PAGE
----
Your relationships

Further information

  • Take the Consent Matters course
  • Getting sexual consent
  • Mental Health First Aid Training

Websites for useful information, tips and support for relationship issues.

Our aim is to facilitate behaviour development and improve knowledge and skills around relationship issues so students have a positive mental and emotional approach to learning and study.

  1. Relationships at university
  2. Relationships in a new country
  3. Being comfortable in your own skin
  4. Keeping the spark alive in your relationship

Relationships at university

It is pretty common for university students to start new relationships, experience relationship break-ups and/or date different people while at university.

It can sometimes be tricky to juggle a relationship, study and other non-university commitments, but it is not impossible. It just takes some good planning and time management skills. Mentally Healthy Campus Strategy can provide some useful tips on how to manage your time more effectively to fit in things like a new relationship without sacrificing study and other aspects of your life.

If you're feeling anxious, confused or upset by any relationship issues (whether it be breaking up with someone or getting up the courage to ask someone out), there is help available.

You can make an appointment to visit the UWA Counselling Service where you can talk to someone confidentially about these issues. You can visit or contact any of the support services available

Relationships in a new country

Starting a new relationship, leaving an existing one or being in a long-distance relationship when you first come to Australia from another country can have its difficulties. It is not uncommon to feel confused, anxious, lonely or sad. It takes time to adjust to changes like these, so allow yourself time to settle in.

It may help to talk to someone about your feelings, perhaps a close friend or an advisor at your hall of residence, but if you would like to talk to someone else about how you're feeling, there is a free Counselling Service at UWA for students. 

Being comfortable in your own skin

Being in a relationship can be great, but being single can also be a lot of fun too.

There is often a lot of pressure placed on people to be in a relationship, and a misconception perpetuated by media and society, that you can only really be happy if you're in a relationship, and that if you're single something is lacking in your life. However, being single is a great opportunity to learn more about yourself – who you are and your likes / dislikes, to grow as a person, expand your interests and hobbies, develop and strengthen friendships, and take new directions in your life. This can bring you a lot of exciting new experiences and make you more comfortable and happy with who you are.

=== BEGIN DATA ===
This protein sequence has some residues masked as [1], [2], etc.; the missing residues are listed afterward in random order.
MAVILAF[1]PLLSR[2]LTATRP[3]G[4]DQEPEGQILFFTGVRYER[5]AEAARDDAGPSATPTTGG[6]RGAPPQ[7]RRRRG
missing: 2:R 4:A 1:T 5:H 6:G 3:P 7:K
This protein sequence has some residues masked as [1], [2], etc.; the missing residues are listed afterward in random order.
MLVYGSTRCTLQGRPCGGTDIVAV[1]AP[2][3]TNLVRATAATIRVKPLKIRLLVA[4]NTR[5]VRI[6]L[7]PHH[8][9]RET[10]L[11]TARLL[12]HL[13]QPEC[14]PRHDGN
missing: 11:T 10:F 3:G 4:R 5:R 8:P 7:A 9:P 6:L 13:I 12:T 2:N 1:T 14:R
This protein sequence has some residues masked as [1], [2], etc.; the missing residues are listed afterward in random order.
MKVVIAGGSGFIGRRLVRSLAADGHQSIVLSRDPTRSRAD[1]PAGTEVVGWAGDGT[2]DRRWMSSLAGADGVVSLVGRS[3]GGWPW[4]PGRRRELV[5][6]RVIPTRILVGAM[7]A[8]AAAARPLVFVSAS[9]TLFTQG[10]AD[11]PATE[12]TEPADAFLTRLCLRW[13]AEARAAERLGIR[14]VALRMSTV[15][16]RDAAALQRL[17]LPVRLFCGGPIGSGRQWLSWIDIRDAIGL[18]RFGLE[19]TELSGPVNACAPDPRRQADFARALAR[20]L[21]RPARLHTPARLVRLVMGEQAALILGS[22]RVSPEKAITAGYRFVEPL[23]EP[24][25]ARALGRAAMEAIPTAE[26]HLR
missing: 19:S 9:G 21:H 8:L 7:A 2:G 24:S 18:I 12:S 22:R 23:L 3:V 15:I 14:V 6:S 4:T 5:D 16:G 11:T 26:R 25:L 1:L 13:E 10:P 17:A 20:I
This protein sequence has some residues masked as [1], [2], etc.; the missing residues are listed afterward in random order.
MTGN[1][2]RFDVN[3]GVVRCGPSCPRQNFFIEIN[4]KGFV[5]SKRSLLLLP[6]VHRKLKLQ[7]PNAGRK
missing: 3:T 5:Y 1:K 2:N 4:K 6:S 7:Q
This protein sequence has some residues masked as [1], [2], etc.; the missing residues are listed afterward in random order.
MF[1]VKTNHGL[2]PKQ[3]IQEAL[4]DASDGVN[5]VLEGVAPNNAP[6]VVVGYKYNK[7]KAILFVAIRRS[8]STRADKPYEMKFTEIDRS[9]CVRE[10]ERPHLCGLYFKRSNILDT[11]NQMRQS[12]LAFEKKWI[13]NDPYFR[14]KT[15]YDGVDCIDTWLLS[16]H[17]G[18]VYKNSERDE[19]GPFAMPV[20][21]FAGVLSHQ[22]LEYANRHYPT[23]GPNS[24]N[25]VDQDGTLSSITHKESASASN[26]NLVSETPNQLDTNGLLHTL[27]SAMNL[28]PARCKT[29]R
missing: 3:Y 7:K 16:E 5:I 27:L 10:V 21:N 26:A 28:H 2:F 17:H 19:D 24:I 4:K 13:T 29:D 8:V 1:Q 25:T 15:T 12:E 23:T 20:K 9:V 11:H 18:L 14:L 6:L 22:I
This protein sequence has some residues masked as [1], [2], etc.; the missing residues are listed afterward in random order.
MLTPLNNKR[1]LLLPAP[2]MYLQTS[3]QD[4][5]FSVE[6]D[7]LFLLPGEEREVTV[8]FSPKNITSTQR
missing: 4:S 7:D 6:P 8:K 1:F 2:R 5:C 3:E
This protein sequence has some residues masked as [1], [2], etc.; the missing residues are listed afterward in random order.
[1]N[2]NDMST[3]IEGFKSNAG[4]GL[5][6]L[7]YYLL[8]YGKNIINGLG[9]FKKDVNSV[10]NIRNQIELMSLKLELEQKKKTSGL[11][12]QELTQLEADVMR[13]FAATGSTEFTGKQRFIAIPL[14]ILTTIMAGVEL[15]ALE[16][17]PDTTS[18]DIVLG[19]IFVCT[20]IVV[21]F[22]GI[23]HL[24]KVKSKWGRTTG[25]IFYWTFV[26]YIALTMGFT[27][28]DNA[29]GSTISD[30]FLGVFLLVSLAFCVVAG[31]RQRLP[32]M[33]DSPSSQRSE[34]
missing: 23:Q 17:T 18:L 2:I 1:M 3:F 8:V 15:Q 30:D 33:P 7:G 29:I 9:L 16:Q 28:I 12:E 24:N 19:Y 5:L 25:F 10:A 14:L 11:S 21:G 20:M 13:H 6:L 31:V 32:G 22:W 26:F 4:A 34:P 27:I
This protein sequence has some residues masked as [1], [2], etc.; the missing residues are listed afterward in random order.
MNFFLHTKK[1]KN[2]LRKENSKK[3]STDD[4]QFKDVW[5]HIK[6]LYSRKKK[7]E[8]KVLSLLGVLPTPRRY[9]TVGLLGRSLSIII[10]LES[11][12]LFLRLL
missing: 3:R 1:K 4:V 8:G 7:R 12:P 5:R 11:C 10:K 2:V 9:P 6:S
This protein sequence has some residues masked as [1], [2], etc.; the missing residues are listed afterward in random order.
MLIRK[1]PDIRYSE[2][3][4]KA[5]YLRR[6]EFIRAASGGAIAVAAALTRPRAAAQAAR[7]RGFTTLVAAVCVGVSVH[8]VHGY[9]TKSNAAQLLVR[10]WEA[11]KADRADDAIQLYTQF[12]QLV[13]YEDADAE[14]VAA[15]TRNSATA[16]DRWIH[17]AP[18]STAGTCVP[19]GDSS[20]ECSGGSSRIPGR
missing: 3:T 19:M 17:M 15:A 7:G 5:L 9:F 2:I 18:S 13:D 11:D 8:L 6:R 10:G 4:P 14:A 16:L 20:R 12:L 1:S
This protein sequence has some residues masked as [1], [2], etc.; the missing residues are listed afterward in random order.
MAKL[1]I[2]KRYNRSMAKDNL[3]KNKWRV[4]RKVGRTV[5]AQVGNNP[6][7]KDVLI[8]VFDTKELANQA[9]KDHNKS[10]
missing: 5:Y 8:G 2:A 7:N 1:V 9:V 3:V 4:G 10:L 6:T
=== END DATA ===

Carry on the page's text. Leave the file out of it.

Loving yourself and who you are will in turn help you foster a healthy relationship when the right person does come along (when and if you're ready and willing!)

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Keeping the spark alive in your relationship

  1. Make your partner feel special, loved and appreciated because you really want to.
  2. Spend time alone together – take a day to do something spontaneous and fun together.
  3. Write messages to each other to let each person know what you like about them and how they make you feel. (An unexpected text msg or a note in their bag or pocket are nice ideas.) 
  4. Have a dedicated 'date night' each week or month.
  5. Pamper each other (maybe a foot massage or a delicious dessert).
  6. Go on a relaxing mini-holiday together.
  7. Write a wish list of activities you would like to do together – place them in a suggestion box for each person to pick out and do with the other.
  8. Spend some time apart and then enjoy how good it feels when you get together again.
  9. Try something new together – like learning a language, joining a club or taking up a sport – and support each other through the new challenges.
  10. Always continue communicating with each other.

If you're experiencing any relationship-related issues, try talking to a friend, sibling or parent, you'll be amazed how much better it feels to get it off your chest. But if you would prefer to talk to someone anonymously or would like some advice, assistance or information from a relationship professional, there are services both on and off the UWA campus that are available to you.

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